Do opportunities exist in an expensive Small Cap market?

Andrew Smith

Recent broker reports have highlighted that the Australian Small Cap market is beginning to look stretched from a valuation perspective.

The chart below tracks the average P/E ratio of the Small Cap market over time and clearly shows that it is currently at elevated levels.

Forward P/E Ratio of Small Ordinaries over time

Source: Credit Suisse Nov 2017

Small caps are also expensive when compared to large cap stocks in the chart below.

Forward P/E of Small Ordinaries relative to Top 100 companies

Source: Morgan Stanley Nov 2017

This data provides a helpful reminder to investors that with the currently elevated risk appetite in the market there is very little ‘margin of safety’ in some areas of the Small Cap market.

These risks are particularly apparent for investors in the current batch of ‘market darlings’ as identified in recent research by Credit Suisse (Small Cap stocks highlighted in yellow).

Many of these stocks have delivered strong returns for investors but their popularity has also pushed their valuations to elevated levels.

Stocks such as these have lifted the average valuation for the Small Cap Index (ASX Small Ordinaries Index). Indeed most of the excessive valuations are concentrated in the stocks which make up a meaningful part of the Index.

Looking at the Top 20 Small Cap Index (ASX Small Ordinaries Index) stocks, 11 have a P/E ratio over 20x with this group of 11 stocks having an average PE of 30x.

Moving down to smaller companies in the Index, a more encouraging valuation picture emerges. Furthermore, extending the search outside the index, to stocks down to a market capitalization of at least $50m, the universe of opportunities expands by a further 500 stocks.

As an example, our current Small Cap portfolio of 56 stocks has an average PE of just 12x, a 26% discount to the market and below the long term average for the Small Cap Index.

It is in this area of the market that you can potentially find what may become the next market darling and stocks that have very little expectations priced into them – you just have to do more work to uncover them.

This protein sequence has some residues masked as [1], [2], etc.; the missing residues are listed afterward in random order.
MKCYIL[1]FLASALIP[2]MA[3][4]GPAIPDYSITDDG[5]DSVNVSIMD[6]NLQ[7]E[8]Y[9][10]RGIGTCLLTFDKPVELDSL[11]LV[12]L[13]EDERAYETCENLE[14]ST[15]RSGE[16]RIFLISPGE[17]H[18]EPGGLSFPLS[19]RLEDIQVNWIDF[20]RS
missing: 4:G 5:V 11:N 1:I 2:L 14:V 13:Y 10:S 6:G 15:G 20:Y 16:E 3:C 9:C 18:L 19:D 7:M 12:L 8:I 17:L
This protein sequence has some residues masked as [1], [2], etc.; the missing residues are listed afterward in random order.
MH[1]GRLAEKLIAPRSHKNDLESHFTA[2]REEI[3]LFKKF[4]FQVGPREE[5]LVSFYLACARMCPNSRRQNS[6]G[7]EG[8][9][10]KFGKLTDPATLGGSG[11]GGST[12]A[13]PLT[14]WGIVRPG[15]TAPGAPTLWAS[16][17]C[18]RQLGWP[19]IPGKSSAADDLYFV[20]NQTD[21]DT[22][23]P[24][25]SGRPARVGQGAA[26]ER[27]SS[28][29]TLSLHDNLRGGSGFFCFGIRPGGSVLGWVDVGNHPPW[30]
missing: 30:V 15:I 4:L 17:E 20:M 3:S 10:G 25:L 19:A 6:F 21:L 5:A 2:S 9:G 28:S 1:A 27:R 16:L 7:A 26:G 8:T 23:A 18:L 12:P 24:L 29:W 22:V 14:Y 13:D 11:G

We are currently finding value in out of favor sectors such as health care, retirement, energy and smaller mining services companies.

Disclaimer: Please note that these are the views of the writer and not necessarily the views of Perennial.


About this contributor

Andrew Smith

Andrew Smith

Head of Smaller Companies and Microcaps, Perennial Value Management

Andrew commenced with Perennial Value in July 2008. Prior to joining Perennial Value, Andrew was Head of Research at Linwar Securities, a boutique broker specialising in smaller company research. Andrew joined Linwar in 2003 and during this...

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John Morris

What is your small cap portfolio and how do we access the information

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James Rees

A quick look through the Credit Suisse market darling list shows that the current market darlings weren't previously cheap undervalued stocks trading at a discount to market who were re-rated. They were always expensive, quality businesses with great profitability and earnings potential who managed to execute on their growth plans. So I'd suggest that looking for the next set of market darlings should be done by looking for high quality businesses rather than cheap businesses. Targeting unloved value plays for a cyclical turnaround or a leveraged trade is a completely different investment strategy.

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Sam Fimis

As always, great read Andrew!

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